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the vista one is fine, plus yes the router firewall.. i generalised the term modem because most customers just know that word.

Which doesn't say a lot for customers, or for your company's policy, for not explaining the difference.

at the end of the day %80 of people get the nastys by falling victim to spoof links, downloads, or infected P2P files. or from dodgy websites.

the firewall isnt the most important part of their protection setup, and the 2 provided by the OS and router are generally fine.

That's four different sources for a start. Traditionally, firewalls were more effective at blocking trojans and the like, but nowadays of course there's a crossover. The Vista/router firewall combination may be fine for people running Vista and connecting via a router, but not for people with neither. Me for instance, I run XP Pro and will continue to do so for as long as possible. My current intention is to avoid Vista completely, and I hope at some time to get Mac OS running on a PC, which is possible, by all accounts, but I'm yet to give it a try. I also connect via a BT Voyager 105. Not bad for a modem, but there are also countless thousands of people still using Sagem or Speedtouch modems, the kind that used to be given away by the likes of Tiscali and Virgin Media.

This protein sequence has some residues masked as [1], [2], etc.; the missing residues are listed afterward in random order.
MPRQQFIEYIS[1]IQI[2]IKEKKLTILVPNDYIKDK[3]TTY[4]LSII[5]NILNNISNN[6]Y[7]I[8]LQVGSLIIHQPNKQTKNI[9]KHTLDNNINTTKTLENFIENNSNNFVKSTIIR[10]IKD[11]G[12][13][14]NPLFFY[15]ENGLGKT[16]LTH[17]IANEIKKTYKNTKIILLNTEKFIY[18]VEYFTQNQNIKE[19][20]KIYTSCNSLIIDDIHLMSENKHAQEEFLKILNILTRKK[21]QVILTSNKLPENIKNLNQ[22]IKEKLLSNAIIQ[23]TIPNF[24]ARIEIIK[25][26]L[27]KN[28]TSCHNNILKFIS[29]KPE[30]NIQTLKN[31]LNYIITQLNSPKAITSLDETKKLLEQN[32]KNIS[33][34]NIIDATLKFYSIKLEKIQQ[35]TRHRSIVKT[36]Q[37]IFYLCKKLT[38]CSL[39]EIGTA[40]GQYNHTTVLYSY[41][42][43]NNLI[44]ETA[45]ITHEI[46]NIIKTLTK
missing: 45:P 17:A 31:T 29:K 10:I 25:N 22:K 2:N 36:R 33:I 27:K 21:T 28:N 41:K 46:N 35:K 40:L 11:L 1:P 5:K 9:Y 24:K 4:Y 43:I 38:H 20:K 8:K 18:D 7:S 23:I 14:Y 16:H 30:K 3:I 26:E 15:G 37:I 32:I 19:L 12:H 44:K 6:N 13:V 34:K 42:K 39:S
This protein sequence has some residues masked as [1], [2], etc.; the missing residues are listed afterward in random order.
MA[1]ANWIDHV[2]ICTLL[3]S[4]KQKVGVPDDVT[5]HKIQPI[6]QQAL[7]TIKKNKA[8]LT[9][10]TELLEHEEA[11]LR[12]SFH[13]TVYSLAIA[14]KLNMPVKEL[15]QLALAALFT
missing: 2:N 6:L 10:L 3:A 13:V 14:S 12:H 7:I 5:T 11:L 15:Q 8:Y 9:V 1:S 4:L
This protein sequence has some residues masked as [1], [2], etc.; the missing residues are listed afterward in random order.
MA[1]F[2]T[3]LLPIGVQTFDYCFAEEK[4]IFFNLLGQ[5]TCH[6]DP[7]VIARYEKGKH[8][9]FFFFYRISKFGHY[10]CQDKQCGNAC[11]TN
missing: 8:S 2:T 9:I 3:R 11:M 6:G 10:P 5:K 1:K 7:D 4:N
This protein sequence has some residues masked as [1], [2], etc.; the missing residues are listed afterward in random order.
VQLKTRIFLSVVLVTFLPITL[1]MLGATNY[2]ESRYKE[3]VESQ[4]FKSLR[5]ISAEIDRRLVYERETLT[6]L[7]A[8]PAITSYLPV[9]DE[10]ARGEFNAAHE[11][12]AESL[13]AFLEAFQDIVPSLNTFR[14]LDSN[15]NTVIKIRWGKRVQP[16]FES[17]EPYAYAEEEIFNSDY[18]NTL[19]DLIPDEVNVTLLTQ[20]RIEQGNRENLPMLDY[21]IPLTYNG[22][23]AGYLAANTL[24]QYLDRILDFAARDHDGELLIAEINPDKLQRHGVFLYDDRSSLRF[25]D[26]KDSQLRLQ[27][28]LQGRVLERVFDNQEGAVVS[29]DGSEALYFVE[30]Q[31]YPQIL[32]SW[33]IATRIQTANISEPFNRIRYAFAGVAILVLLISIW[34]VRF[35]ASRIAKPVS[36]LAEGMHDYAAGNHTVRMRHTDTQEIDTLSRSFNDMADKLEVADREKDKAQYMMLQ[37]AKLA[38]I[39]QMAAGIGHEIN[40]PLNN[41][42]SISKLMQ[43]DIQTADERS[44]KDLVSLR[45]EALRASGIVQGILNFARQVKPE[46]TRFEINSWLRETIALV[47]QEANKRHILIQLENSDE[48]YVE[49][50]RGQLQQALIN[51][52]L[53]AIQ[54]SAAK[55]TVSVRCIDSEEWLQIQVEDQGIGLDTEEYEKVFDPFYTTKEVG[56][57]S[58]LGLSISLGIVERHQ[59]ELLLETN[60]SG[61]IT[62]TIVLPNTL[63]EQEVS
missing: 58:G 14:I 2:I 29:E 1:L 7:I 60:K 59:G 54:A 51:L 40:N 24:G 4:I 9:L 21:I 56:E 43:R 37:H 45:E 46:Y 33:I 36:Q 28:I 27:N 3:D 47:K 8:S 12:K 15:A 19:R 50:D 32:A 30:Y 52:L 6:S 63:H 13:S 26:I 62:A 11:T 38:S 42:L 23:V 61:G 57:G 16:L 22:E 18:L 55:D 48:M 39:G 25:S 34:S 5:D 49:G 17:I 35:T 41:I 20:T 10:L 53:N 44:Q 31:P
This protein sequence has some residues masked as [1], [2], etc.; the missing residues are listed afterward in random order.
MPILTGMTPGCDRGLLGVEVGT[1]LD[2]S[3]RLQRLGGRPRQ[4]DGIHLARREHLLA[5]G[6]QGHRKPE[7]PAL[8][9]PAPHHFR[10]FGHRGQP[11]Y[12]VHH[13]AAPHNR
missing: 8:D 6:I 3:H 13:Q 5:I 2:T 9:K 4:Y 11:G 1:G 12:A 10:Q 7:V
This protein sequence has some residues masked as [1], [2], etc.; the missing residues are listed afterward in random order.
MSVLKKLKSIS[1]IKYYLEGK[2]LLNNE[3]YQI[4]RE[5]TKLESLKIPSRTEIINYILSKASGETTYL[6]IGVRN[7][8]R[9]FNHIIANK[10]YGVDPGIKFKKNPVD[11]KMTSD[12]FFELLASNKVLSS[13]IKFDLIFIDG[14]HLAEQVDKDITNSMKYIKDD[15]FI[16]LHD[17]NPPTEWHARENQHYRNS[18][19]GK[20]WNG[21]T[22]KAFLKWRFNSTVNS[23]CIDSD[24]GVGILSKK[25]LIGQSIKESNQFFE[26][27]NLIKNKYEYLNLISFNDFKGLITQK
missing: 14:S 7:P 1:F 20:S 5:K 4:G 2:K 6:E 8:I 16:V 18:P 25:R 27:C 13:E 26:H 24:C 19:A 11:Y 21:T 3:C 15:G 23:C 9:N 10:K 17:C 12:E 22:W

What I'm saying is, that your response may be fine for your customers buying a new, suitably equipped PC, but otherwise you will often have to look a little further for the answers.

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Which doesn't say a lot for customers, or for your company's policy, for not explaining the difference.